It’s safe to say that for most of us, it was quite difficult being stuck in our homes for months on end during the coronavirus shutdown. When we did venture out, it was for quick visits to the bank or grocery store or maybe to pick up takeout. Navigating this so-called “new normal” felt like anything but.
However, for people who are homebound, this new normal was nothing new at all.
The problem for the homebound was that the resources to which they became accustomed began to disappear, and they were left even more isolated than they were before.
Enter in Meals on Wheels of Greenville – a program that continued serving throughout the pandemic. Sure, they had to ensure the health and safety of clients, volunteers and staff, but the homebound people they serve continued to get the meals they relied on – that never changed.
Executive Director Catriona Carlisle explained that they had been delivering a hot meal each weekday to their constituents, but, with the pandemic, delivery was adjusted to Monday, Wednesday and Friday and instead of just one meal, they provided a hot meal and a frozen meal to ensure clients continued to receive nutritious food.
She said they implemented contactless delivery, meaning that volunteers delivered meals to clients in bags left at the front door or on a porch surface. They rang the doorbell or knocked, then stepped back at least 6 feet to observe proper social distancing. Carlisle said these small adjustments allowed Meals on Wheels to continue safely serving the homebound.
Additionally, a new meal pickup protocol for volunteers was implemented. Volunteers were no longer instructed to enter the building to pick up meals to deliver on their assigned route.
“We had the volunteers pull up, and we would have their route info ready for them, as well as the meals packaged to place in the car,” she said.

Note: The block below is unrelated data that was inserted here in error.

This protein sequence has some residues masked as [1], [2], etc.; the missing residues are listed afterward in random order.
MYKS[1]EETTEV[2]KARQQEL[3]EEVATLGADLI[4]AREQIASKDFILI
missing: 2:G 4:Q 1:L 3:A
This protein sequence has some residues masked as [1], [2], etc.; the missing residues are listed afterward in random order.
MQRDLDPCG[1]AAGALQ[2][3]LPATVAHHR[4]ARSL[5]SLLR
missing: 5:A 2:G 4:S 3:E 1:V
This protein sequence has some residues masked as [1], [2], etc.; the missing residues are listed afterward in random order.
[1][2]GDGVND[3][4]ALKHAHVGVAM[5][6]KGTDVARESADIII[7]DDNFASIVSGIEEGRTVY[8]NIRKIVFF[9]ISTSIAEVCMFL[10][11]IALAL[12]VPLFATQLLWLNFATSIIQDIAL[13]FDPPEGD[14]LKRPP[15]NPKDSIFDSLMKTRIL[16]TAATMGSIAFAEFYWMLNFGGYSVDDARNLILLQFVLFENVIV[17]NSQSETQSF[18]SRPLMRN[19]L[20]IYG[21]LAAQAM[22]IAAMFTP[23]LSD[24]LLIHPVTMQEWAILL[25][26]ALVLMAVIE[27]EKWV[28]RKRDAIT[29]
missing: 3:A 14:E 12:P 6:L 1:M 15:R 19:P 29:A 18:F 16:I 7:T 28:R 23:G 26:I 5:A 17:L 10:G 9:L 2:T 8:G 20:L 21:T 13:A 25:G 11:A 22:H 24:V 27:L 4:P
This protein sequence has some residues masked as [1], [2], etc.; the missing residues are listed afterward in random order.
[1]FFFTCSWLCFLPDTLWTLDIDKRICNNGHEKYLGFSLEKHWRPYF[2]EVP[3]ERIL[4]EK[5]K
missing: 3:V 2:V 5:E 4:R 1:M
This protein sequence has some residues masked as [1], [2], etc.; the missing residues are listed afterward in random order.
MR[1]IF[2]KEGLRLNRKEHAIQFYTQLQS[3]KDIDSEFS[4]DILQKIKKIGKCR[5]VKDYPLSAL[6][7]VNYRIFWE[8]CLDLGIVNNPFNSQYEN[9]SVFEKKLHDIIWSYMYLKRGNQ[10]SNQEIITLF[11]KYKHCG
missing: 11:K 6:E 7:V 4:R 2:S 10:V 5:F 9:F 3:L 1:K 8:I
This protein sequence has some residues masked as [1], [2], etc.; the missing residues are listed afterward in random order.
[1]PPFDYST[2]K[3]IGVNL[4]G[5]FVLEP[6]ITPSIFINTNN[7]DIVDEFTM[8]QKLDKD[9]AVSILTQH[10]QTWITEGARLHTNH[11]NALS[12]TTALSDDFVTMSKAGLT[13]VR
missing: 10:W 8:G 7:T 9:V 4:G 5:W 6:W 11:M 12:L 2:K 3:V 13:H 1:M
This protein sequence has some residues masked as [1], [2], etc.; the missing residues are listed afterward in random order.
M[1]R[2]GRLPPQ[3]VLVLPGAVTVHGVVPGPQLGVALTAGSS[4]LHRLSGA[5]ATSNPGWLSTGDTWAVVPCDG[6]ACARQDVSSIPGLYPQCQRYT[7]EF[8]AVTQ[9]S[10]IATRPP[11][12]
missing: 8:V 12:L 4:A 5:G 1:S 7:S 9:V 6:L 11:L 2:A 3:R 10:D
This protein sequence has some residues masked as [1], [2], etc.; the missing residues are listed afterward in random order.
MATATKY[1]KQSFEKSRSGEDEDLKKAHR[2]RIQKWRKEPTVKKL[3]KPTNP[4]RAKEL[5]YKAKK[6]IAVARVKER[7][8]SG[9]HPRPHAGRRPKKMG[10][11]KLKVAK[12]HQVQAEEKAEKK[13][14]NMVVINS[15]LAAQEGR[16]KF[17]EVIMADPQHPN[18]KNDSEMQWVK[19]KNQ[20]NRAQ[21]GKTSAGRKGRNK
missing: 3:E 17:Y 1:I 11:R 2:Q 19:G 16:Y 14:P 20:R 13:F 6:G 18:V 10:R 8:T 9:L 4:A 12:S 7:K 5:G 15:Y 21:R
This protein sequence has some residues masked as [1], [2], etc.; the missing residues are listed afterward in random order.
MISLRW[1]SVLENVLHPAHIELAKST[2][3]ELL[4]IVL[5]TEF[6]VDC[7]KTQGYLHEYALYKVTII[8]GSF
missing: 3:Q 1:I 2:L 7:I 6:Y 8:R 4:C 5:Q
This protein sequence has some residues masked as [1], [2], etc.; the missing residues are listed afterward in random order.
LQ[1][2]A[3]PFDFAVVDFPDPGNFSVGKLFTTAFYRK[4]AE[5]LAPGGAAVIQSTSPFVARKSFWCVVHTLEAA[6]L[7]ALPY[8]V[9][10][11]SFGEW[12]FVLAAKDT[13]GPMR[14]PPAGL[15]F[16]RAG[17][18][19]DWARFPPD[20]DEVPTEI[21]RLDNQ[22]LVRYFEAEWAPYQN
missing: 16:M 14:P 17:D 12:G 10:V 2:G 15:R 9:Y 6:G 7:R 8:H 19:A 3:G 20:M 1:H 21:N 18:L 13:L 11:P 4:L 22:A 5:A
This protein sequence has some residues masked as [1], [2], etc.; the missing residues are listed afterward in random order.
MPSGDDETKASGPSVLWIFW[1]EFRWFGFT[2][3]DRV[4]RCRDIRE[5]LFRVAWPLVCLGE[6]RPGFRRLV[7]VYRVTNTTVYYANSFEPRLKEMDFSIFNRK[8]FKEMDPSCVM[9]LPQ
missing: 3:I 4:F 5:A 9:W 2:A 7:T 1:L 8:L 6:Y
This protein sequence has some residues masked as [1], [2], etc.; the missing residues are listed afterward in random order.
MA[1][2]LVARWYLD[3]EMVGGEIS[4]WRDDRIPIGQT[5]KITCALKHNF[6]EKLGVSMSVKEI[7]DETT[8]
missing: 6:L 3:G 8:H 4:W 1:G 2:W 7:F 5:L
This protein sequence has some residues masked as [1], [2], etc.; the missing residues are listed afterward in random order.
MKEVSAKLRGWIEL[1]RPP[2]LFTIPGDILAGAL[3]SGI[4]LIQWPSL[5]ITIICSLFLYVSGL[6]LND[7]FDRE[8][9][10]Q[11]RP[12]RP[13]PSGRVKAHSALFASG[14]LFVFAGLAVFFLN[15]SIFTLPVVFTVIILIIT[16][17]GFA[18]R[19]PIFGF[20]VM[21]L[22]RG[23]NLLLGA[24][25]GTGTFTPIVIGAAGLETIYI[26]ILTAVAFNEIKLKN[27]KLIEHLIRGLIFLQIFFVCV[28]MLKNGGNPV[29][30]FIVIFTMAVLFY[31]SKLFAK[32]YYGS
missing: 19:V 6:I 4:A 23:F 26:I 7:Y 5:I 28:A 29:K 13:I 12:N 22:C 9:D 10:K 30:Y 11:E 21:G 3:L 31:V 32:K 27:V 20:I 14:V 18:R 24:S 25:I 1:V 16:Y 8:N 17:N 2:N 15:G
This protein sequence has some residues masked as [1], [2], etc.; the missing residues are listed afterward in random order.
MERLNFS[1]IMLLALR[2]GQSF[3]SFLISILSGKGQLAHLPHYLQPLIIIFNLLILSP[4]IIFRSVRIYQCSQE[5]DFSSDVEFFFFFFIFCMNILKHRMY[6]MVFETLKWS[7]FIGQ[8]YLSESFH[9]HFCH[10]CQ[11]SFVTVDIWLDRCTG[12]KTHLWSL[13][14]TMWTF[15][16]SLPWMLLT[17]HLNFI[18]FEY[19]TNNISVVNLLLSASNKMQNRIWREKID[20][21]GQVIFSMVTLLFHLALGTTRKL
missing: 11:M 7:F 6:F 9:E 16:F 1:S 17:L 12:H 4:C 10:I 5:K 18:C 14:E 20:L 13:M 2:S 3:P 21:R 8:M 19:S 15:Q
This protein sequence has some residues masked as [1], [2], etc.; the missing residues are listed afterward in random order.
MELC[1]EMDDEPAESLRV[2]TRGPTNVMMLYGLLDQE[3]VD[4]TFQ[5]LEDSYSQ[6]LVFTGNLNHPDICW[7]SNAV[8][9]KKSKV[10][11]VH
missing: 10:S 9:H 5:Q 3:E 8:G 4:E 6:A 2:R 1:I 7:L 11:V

Carlisle continued, “Volunteers were also instructed to wear a mask and gloves, and the staff at Meals on Wheels were required to do the same.”
She said Meals on Wheels of Greenville saw a 30% increase in clients during the pandemic – and also an increase in the support provided by volunteers.
“Some of the Meals on Wheels volunteers did not feel comfortable continuing to serve during this time, but luckily we did gain new volunteers,” she pointed out.
She also reported that the outpouring of support and response to Meals on Wheels has been phenomenal: “People are so appreciative that we didn’t cease service during this time. They had fear at first and so did we, but we knew we had to continue to care for our clients.”
Carlisle said she was impressed with her staff and their ability to adapt and be flexible: “Our roles changed somewhat, but we are a part of a team and we came together as such.”
She reminded that it takes only $5 to provide a meal for a client and that right now, financial support is their biggest necessity. She also advised: “Check safely on your neighbors. People are isolated more now than ever before.”
Carlisle concluded that the coronavirus pandemic gave people a glimpse as to what it is like to be homebound.
“This is what the homebound in our community experience every day. It was a short-term inconvenience for the rest of us,” she concluded.
For more information on Meals on Wheels of Greenville and how you can help, visit www.mealsonwheelsgreenville.org.
By Theresa Stratford